Sirius XM Radio Inc. (SIRI) won court approval for settlement with subscribers who sued the satellite- radio broadcaster over claims it broke the law by raising prices after acquiring its only rival.
U.S. District Judge Harold Baer in Manhattan endorsed the accord in a filing today over the objections of some subscribers who had argued at an Aug. 8 hearing that the deal paid them too little and the lawyers too much.
“I have reviewed the settlement’s substantive terms and conclude that they demonstrate sufficient fairness, adequacy and reasonableness,” Baer wrote. “The vast majority of class members will benefit in the course of their normal subscription payments.”
Subscriber Carl Blessing of Florida sued Sirius XM in 2009, claiming the company violated federal antitrust law and state consumer-protection law when it raised some prices and levied a music royalty fee after Sirius Satellite Radio acquired XM Satellite Radio in 2008.
The subscribers said New York-based Sirius XM broke promises it made to win approval of the merger from the U.S. Federal Communications Commission and Justice Department. Sirius XM said the increases were imposed to cover higher costs.
In March, Baer let the federal antitrust claim proceed as a class action, or group lawsuit, on behalf of Sirius XM subscribers from July 29, 2008, to July 5, 2011. He denied class-action status on the state-law claims. The subscriber group and Sirius XM reached a settlement before trial, and Baer gave preliminary approval to the agreement in May.
The deal, valued at $180 million, provides that prices for basic service and Internet access, as well as the music royalty fee, will remain at current levels through the end of the year. Subscribers who canceled can reconnect without paying a fee. Those whose plans expire after Dec. 31 can renew before that time at current rates. Subscribers will get no cash.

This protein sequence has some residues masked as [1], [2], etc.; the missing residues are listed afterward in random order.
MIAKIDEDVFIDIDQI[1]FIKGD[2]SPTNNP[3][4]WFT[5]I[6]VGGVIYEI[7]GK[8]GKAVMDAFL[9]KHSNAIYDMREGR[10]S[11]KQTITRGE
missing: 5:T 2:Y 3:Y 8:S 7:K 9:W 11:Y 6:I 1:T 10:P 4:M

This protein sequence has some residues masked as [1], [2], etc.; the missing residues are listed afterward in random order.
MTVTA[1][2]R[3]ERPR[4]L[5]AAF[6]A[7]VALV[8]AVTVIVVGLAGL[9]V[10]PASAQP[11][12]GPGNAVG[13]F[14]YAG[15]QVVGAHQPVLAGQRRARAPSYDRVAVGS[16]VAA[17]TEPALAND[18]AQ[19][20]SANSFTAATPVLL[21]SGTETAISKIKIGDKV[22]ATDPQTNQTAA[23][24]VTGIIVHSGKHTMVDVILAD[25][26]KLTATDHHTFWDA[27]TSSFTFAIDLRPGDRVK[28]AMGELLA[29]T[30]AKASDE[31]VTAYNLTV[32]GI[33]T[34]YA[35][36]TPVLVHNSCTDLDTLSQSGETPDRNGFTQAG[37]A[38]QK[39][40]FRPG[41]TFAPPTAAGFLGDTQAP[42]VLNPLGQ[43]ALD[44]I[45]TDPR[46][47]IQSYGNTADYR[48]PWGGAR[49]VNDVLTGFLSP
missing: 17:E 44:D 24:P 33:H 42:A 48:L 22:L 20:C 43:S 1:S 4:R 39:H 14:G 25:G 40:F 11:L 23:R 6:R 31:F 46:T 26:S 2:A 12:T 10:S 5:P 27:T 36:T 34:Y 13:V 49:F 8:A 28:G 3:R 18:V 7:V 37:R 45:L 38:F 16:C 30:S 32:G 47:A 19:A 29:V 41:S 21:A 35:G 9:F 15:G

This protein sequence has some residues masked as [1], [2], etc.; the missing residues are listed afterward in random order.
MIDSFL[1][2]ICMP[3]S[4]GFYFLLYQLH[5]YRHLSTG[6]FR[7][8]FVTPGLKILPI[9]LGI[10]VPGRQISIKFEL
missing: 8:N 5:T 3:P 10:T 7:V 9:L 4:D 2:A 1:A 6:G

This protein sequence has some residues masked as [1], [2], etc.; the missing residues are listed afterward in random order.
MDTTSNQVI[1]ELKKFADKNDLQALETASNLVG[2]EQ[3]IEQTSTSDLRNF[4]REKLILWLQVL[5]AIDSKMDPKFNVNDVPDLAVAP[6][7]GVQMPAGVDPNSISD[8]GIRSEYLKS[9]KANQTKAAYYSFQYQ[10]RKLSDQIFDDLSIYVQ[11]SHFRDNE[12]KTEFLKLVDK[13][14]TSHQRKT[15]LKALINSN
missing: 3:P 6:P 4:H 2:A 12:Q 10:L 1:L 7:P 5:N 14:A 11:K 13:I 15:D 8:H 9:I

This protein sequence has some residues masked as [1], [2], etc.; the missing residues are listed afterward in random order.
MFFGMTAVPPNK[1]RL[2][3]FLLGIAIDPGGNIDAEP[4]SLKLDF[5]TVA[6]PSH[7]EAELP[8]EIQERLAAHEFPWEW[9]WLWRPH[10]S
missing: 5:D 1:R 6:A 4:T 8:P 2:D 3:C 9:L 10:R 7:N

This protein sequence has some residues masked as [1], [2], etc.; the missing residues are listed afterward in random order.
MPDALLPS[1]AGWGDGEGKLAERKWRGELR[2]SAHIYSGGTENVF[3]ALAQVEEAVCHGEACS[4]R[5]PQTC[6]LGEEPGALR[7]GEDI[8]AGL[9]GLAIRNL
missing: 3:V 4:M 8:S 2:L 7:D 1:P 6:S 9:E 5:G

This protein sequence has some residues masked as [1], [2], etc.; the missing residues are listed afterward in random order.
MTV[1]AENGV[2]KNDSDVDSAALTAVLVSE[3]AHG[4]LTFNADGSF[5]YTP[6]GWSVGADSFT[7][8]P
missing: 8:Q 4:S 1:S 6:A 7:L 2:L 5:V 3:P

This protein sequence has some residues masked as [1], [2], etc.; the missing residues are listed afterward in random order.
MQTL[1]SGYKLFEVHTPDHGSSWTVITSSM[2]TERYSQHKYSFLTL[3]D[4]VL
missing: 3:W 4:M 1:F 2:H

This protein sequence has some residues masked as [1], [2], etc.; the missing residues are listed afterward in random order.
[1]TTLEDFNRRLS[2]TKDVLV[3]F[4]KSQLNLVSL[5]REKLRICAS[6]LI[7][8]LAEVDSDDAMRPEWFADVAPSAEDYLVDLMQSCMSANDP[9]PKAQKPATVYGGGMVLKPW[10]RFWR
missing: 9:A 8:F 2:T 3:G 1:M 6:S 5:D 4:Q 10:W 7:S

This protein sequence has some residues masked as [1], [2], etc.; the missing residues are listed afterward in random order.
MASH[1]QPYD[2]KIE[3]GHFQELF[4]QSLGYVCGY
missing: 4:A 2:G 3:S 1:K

Sirius XM declined to comment on Baer’s decision, spokeswoman Kelly Sullivan said in an e-mail.
Objectors called the settlement of “dubious value” because Sirius XM hadn’t ever said it planned to raise prices this year. They also objected to the $13 million in fees to be paid to the lawyers representing the class.
“I have reviewed the attorney expense sheets as well as the attorney time-keeping records, and found nothing to suggest exorbitant rates nor double billing nor padding of any kind,” the judge wrote.
The basic monthly charge is $12.99. Sirius XM increased the rate a subscriber paid to get service on an additional radio to $8.99 a month from $6.99. The class also decried a $2.99 charge for Internet access, which had been free. The music charge, assessed after new royalty rates with record companies were set, amounted to $1.98 a month.
Sirius had 21 million subscribers as of June 30, 8 percent more than the previous year. It provides 135 channels of commercial-free music as well as sports broadcasts and talk shows featuring Howard Stern and Martha Stewart, which carry advertisements.
Sirius XM rose 5.5 cents, or 3.3 percent, to $1.75 at 4:30 p.m. New York time in Nasdaq Stock Market trading. The shares have gained 7 percent this year.
The case is Blessing v. Sirius XM Radio, 09-10035, U.S. District Court, Southern District of New York (Manhattan).
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